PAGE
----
Should I polish it before I seal it, say with Mothers Mag & Aluminum Polish?

Thank you for your help! :-D

Laura Im
- Huntington Beach, California


Q. I work for a group that travels with horses. Several stalls are partially aluminum and wham the horses run on them (scratching themselves) they tend to get aluminum dust stains. This is lousy before a show on white horses.

What would be a suggestion to safely seal the stalls?
Safe for the animals in case they lick it.
Thank you so much.

Sandra Dodge
Odysseo - Portland, Oregon USA
July 29, 2017

Clearcoat for deeply brushed aluminum

May 1, 2018

Q. I am trying to put a protective sealant on some aluminum patio furniture. It is a brushed aluminum, but with a very deep grain. I bought Everbrite ProtectaClear for the application. This is actually the third time I've used their products. I have always had good success with them. But this time when it dried there is a definite roughness which, even with light strokes, causes it to flake off. Previous applications were on smooth metals without a grain.

I followed the directions, cleaning off the new metal with denatured alcohol and then applied two coats with over a 1 hour drying time in between.

I believe the grain of the brushed aluminum is so deep that as it dries between the peaks and valleys it is causing this easily flaking result.

I am going to remove it with Xylene [on eBay or Amazon] as per their website's recommendations. Will do a test spot to make sure it doesn't discolor the aluminum.

Any recommendations on either how to improve this application or do I need a thicker type of coating? One that would level out over the grain. Like a shellac for metal, if that exists. Would a spray on clear coating do better?

Any help would be appreciated.

Sashi Wettimuny
- Staten Island, New York, USA

Q. I am building a hotrod, I'm doing fine with brushing and polishing all the aluminum parts. Now I need a clear finish that will withstand some heat. Any ideas?

Ron Corrigan
Retired - Holden, Missouri, USA
May 11, 2018

Q. I bought a highly polished aluminum propeller blade that I would like to install outside as a garden sculpture. What product will protect this from weatherization? A company recommended Protectaclear - would this work, and if so, can it be applied directly to the object without any advance surface preparation?

Anne McLane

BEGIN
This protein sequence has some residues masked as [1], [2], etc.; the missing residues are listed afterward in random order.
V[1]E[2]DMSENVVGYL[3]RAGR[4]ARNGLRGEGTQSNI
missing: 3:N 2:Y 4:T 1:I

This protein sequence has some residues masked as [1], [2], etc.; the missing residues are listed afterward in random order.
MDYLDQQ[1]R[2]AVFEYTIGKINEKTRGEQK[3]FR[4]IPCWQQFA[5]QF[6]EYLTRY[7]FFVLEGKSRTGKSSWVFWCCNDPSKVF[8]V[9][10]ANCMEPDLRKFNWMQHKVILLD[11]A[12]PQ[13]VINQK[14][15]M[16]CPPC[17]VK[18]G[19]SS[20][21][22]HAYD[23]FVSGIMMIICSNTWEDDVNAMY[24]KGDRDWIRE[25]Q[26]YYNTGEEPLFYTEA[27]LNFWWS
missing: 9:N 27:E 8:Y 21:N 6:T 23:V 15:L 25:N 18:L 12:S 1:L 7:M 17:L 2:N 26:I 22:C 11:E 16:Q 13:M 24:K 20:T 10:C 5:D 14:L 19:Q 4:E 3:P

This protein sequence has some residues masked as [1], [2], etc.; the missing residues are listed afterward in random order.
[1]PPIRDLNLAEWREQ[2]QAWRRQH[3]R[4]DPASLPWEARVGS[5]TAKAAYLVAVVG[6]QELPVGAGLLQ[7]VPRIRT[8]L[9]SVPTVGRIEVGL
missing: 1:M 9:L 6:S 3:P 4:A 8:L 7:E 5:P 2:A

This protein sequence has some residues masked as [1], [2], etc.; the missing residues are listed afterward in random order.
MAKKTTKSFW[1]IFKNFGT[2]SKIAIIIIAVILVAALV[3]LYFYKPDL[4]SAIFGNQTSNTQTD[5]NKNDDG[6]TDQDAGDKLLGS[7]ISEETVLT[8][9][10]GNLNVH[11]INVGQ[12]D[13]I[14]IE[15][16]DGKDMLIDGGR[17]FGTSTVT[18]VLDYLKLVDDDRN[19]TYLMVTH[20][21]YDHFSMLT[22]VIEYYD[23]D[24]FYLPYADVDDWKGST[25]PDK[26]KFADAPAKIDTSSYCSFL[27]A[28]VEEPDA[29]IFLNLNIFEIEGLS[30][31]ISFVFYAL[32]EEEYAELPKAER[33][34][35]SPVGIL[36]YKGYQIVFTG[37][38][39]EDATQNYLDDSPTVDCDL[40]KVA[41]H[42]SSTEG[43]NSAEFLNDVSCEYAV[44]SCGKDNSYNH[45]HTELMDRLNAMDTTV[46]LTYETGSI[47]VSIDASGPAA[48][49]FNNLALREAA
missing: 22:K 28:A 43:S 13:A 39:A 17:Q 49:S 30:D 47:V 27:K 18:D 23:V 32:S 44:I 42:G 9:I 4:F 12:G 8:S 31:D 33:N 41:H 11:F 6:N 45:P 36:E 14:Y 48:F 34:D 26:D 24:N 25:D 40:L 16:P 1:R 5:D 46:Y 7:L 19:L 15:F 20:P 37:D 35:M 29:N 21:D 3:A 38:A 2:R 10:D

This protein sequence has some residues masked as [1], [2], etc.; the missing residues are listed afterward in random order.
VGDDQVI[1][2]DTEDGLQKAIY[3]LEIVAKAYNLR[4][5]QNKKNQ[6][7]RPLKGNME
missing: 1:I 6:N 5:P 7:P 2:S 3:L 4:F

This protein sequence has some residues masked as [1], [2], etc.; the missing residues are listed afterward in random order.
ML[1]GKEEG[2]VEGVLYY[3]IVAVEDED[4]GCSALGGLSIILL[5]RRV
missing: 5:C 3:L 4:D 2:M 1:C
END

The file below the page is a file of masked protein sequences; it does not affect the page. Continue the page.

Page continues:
- Rochester New York USA
July 12, 2018

A. Hi Anne. We don't post recommendations of one proprietary product over another (why?)

But, yes, Protectaclear from Everbrite [a supporting advertiser] is a reputable product for the purpose. It would be unusual if your item were completely free of dirt and fingerprints; it probably should be lightly scrubbed with dish detergent before coating. Good luck.


pic of Ted Mooney
Ted Mooney, P.E. RET
Striving to live Aloha - Pine Beach, New Jersey


Q. Hi everyone!
I make a polespear for lionfish out of type 6061 1/2" aluminum tubing and need to find a decent clearcoat for these shafts after bright polishing. Suggestions?


Keep in mind they are exposed to a lot of salt water and sunshine!
I'd love to hear any suggestions!

Walt Deelman
- Sidney BC Canada
April 7, 2019

A. Aluminum should not be in autoclave tanks, automobile bumpers, or anywhere near salt water -- use stainless steel tubing.

robert probert
Robert H Probert
Robert H Probert Technical Services
supporting advertiser
Garner, North Carolina

Q. Sir.
With all due respect there are dozens of aluminium boat manufacturers in the Pacific northwest these days! I am using the same grade metal in my product. Surely someone has a more positive response to my question! Thanks though ...

Walt Deelman [returning]
- Sidney BC Canada

A. Hi Walt.
If you go with aluminum, the best approach would be full proper pretreatment including alkaline cleaning, etch, de-smut, and MIL-DTL-5541 [on DLA] chromate conversion coating followed by 2-part epoxy coating or other coating which relies on 'curing' rather than 'drying' (UV cured, powder coating, etc.)

Full mirror appearance may not be compatible with sufficient corrosion resistance, but you could try a single-component clearcoat like Protectaclear from Everbrite [a supporting advertiser] or a 2-part automotive clearcoat, with or without the chromate, and see if you are satisfied with either.